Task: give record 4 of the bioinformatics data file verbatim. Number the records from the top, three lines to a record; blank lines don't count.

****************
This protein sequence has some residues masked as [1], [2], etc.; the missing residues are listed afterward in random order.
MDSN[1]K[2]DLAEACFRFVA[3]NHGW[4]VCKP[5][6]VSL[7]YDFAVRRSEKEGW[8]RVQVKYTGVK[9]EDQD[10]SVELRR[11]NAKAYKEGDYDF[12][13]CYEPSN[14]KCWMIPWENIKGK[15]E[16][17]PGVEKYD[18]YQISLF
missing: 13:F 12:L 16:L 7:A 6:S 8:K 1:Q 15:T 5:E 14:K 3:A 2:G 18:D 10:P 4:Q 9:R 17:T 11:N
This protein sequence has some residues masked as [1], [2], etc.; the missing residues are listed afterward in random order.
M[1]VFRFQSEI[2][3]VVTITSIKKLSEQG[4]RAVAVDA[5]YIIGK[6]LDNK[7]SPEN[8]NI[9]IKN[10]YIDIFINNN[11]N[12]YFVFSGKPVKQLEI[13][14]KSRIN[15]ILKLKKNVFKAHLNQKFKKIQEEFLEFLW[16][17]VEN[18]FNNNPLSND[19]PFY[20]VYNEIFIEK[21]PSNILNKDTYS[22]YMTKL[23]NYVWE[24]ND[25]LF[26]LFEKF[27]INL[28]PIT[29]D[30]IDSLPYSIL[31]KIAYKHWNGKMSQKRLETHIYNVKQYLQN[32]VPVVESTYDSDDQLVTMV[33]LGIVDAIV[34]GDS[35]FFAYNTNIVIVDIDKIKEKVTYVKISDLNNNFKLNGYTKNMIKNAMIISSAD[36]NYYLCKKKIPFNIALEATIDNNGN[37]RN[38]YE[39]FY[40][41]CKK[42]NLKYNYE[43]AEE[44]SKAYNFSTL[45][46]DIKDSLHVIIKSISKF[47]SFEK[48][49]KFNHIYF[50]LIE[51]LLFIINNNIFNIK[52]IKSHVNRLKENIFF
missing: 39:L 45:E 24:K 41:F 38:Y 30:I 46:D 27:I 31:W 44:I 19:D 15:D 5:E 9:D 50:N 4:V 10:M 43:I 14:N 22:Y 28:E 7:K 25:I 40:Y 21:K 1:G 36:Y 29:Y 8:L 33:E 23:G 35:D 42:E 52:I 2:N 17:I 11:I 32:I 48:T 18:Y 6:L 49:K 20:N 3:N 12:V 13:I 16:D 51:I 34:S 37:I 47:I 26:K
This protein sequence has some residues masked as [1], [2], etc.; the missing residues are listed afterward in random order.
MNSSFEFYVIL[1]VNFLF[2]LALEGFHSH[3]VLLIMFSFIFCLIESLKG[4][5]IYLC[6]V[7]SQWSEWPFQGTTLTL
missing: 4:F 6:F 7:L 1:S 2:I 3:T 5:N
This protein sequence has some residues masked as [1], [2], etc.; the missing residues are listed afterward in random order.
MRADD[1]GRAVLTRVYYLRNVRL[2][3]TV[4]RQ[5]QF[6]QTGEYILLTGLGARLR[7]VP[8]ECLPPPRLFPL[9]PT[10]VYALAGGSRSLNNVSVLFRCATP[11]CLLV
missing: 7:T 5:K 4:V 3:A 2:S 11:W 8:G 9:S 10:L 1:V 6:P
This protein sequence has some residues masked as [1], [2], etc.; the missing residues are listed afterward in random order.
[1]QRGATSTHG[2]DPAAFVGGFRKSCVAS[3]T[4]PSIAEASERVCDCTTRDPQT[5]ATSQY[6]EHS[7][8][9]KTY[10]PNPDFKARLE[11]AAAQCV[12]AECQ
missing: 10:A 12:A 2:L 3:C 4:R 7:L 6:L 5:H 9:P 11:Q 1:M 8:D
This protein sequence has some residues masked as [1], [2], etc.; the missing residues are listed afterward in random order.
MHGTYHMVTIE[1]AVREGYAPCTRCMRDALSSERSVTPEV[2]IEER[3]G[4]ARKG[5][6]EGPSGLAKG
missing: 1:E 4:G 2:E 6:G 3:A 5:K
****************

This protein sequence has some residues masked as [1], [2], etc.; the missing residues are listed afterward in random order.
MRADD[1]GRAVLTRVYYLRNVRL[2][3]TV[4]RQ[5]QF[6]QTGEYILLTGLGARLR[7]VP[8]ECLPPPRLFPL[9]PT[10]VYALAGGSRSLNNVSVLFRCATP[11]CLLV
missing: 7:T 5:K 4:V 3:A 2:S 11:W 8:G 9:S 10:L 1:V 6:P